|Former JCSU coach Daryl McNeill dies|
|Led Golden Bulls to 2006 Pioneer Bowl|
|Published Monday, October 21, 2013 12:07 pm|
Former Johnson C. Smith football coach Daryl C. McNeill died Oct. 19 in Seneca, S.C. He was 53 years old.
|Daryl McNeill, who coached Johnson C. Smith to a 23-38 record and the 2006 Pioneer Bowl, died Oct. 19 in Seneca, S.C.|
Mr. McNeill suffered a stroke on Oct. 4 and was later admitted to Cottingham Hospice House. Funeral services will be held Oct. 25 at St. Mark United Methodist Church, 616 Quincy Road in Seneca.
As JCSU coach from 1995-96 and 2004-08, Mr. McNeill went 23-38 with winning campaigns in 1996 (7-3) and 2006 (7-4). He led the Golden Bulls to the 2006 Pioneer Bowl, where they lost to Tuskegee (Ala.) in Charlotte. He was head coach at Savannah State from 1997-99 and Clark Atlanta from 2010-12 in addition to assistant coach at Savannah State, Tennessee State, N.C. A&T and St. Augustine’s.
“Daryl was a very compassionate person, a very caring person,” JCSU Athletics Director and men's basketball coach Steve Joyner said. “He was always concerned about the students and student athletes and he was always trying to better any program, no matter where he was or where he went.”
Mr. McNeill, the son of a high school football coach, played collegiately at S.C. State for legendary coach Bill Davis, a JCSU graduate who would succeed him at his alma mater in 1997.
As Savannah State’s offensive coordinator under Davis, Mr. McNeill coached Shannon Sharpe, a tight end who won Super Bowl championships with the NFL’s Denver Broncos and Baltimore Raves and was inducted to the Pro Football Hall of Fame. Mr. McNeill also coached Division II All-America De’Audra Dix, a JCSU cornerback and kick returner who played in the Canadian Football League and the Arena Football League.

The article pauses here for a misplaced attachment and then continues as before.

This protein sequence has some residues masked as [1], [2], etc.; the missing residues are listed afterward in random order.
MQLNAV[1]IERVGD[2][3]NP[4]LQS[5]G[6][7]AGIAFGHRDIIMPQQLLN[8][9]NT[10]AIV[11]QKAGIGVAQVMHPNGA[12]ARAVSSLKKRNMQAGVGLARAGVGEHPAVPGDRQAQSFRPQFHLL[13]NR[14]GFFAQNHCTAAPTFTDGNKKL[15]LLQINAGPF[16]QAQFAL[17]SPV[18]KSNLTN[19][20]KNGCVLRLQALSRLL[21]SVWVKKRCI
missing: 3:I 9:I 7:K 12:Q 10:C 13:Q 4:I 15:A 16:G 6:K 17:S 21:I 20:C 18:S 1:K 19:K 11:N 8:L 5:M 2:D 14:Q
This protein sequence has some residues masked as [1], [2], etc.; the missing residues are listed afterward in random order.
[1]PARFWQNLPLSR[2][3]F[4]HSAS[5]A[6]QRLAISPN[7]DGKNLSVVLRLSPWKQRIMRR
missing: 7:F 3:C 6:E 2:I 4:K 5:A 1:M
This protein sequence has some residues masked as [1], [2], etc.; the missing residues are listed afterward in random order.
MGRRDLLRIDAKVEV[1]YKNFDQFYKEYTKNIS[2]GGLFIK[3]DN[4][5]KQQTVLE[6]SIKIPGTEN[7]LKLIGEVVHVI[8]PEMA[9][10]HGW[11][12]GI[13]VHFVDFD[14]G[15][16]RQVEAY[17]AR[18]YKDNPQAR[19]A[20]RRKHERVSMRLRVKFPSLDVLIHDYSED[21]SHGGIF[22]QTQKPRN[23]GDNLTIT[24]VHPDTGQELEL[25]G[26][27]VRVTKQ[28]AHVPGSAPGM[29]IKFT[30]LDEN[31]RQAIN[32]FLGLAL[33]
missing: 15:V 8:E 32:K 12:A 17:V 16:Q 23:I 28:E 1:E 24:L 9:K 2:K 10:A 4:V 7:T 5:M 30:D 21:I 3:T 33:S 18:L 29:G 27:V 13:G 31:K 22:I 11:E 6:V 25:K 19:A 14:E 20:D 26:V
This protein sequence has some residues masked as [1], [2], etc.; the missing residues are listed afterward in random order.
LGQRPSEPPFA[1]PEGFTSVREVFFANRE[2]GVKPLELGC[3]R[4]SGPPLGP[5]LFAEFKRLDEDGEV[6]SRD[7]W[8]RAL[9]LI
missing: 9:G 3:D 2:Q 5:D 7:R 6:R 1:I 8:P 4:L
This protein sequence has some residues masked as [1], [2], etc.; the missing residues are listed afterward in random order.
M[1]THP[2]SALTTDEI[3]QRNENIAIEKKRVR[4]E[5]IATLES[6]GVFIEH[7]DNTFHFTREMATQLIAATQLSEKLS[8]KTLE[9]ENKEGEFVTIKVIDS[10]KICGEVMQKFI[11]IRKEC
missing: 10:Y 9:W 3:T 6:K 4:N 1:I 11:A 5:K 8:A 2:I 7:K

At JCSU, Mr. McNeill inherited a program that hadn’t turned in a winning season since 1982 and produced a 7-3 campaign in his second year. He left to become Savannah State’s head coach but returned to Charlotte in 2004 to resuscitate the program after a 10-50 stretch over the previous six years. His second year on campus again resulted in a seven-win season and a berth in the Pioneer Bowl, Division II’s only postseason bowl game. As Golden Bulls head coach, 70 percent of his players graduated.
“Certainly as a person, all of those programs were touched by his presence and became better places because Daryl McNeill passed through there,” Joyner said.
Mr. McNeill is survived by a daughter Tiffany Spires, son Daryl Jr. and a grandson, Jayden.
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